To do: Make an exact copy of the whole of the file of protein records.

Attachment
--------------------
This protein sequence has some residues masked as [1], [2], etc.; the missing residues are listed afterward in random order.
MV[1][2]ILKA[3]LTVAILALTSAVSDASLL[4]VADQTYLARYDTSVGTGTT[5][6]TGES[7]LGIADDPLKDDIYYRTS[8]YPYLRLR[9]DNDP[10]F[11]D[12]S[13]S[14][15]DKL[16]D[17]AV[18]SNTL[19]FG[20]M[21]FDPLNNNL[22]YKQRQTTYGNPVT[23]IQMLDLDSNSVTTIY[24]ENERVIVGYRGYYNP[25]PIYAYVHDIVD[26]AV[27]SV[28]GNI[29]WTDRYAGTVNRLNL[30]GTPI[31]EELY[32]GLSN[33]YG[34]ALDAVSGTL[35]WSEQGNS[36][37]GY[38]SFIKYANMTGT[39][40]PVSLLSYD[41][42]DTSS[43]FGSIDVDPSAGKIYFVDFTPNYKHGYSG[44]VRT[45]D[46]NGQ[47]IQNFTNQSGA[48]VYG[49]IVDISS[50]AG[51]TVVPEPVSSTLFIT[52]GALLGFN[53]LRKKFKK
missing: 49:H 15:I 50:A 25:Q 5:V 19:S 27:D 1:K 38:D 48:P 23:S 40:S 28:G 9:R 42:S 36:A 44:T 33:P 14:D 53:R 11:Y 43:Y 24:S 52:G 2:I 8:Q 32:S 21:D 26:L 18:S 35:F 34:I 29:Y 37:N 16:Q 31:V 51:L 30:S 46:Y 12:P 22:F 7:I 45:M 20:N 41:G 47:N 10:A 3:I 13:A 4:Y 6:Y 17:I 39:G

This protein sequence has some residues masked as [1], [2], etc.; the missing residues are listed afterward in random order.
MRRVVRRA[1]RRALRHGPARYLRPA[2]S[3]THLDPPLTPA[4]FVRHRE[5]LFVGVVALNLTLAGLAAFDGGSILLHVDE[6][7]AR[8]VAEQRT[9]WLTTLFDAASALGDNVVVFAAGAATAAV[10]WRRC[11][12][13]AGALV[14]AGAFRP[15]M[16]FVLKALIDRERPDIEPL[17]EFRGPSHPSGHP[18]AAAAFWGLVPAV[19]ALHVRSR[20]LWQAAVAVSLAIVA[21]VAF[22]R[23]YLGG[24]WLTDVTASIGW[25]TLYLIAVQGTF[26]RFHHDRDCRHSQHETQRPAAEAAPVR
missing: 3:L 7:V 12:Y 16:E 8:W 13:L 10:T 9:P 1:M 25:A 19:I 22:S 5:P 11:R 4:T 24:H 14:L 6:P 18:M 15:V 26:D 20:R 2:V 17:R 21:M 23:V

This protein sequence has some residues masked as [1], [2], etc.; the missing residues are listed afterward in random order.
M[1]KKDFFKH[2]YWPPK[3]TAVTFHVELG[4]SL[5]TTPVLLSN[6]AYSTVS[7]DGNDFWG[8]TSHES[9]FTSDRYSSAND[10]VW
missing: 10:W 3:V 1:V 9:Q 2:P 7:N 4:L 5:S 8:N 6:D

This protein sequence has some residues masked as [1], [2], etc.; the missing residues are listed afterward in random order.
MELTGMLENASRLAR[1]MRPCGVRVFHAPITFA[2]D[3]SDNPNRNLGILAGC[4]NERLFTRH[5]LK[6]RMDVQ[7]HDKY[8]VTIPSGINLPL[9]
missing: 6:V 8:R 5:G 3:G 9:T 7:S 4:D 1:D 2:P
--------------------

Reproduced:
This protein sequence has some residues masked as [1], [2], etc.; the missing residues are listed afterward in random order.
MV[1][2]ILKA[3]LTVAILALTSAVSDASLL[4]VADQTYLARYDTSVGTGTT[5][6]TGES[7]LGIADDPLKDDIYYRTS[8]YPYLRLR[9]DNDP[10]F[11]D[12]S[13]S[14][15]DKL[16]D[17]AV[18]SNTL[19]FG[20]M[21]FDPLNNNL[22]YKQRQTTYGNPVT[23]IQMLDLDSNSVTTIY[24]ENERVIVGYRGYYNP[25]PIYAYVHDIVD[26]AV[27]SV[28]GNI[29]WTDRYAGTVNRLNL[30]GTPI[31]EELY[32]GLSN[33]YG[34]ALDAVSGTL[35]WSEQGNS[36][37]GY[38]SFIKYANMTGT[39][40]PVSLLSYD[41][42]DTSS[43]FGSIDVDPSAGKIYFVDFTPNYKHGYSG[44]VRT[45]D[46]NGQ[47]IQNFTNQSGA[48]VYG[49]IVDISS[50]AG[51]TVVPEPVSSTLFIT[52]GALLGFN[53]LRKKFKK
missing: 49:H 15:I 50:A 25:Q 5:V 19:S 27:D 1:K 38:D 48:P 23:S 40:S 28:G 9:R 42:S 36:A 44:T 33:P 14:D 53:R 11:Y 43:Y 24:S 52:G 2:I 8:Q 32:S 21:D 26:L 18:S 35:F 34:I 29:Y 37:N 16:Q 31:V 51:L 30:S 46:Y 12:P 22:F 7:I 45:M 20:N 41:G 47:N 10:A 3:I 13:A 4:Y 6:Y 17:I 39:G

This protein sequence has some residues masked as [1], [2], etc.; the missing residues are listed afterward in random order.
MRRVVRRA[1]RRALRHGPARYLRPA[2]S[3]THLDPPLTPA[4]FVRHRE[5]LFVGVVALNLTLAGLAAFDGGSILLHVDE[6][7]AR[8]VAEQRT[9]WLTTLFDAASALGDNVVVFAAGAATAAV[10]WRRC[11][12][13]AGALV[14]AGAFRP[15]M[16]FVLKALIDRERPDIEPL[17]EFRGPSHPSGHP[18]AAAAFWGLVPAV[19]ALHVRSR[20]LWQAAVAVSLAIVA[21]VAF[22]R[23]YLGG[24]WLTDVTASIGW[25]TLYLIAVQGTF[26]RFHHDRDCRHSQHETQRPAAEAAPVR
missing: 3:L 7:V 12:Y 16:E 8:W 13:L 10:T 9:P 1:M 25:A 19:I 22:S 5:P 11:R 4:T 24:H 14:L 6:P 18:M 15:V 26:D 20:R 2:V 17:R 21:M 23:V

This protein sequence has some residues masked as [1], [2], etc.; the missing residues are listed afterward in random order.
M[1]KKDFFKH[2]YWPPK[3]TAVTFHVELG[4]SL[5]TTPVLLSN[6]AYSTVS[7]DGNDFWG[8]TSHES[9]FTSDRYSSAND[10]VW
missing: 10:W 3:V 1:V 9:Q 2:P 7:N 4:L 5:S 8:N 6:D

This protein sequence has some residues masked as [1], [2], etc.; the missing residues are listed afterward in random order.
MELTGMLENASRLAR[1]MRPCGVRVFHAPITFA[2]D[3]SDNPNRNLGILAGC[4]NERLFTRH[5]LK[6]RMDVQ[7]HDKY[8]VTIPSGINLPL[9]
missing: 6:V 8:R 5:G 3:G 9:T 7:S 4:D 1:D 2:P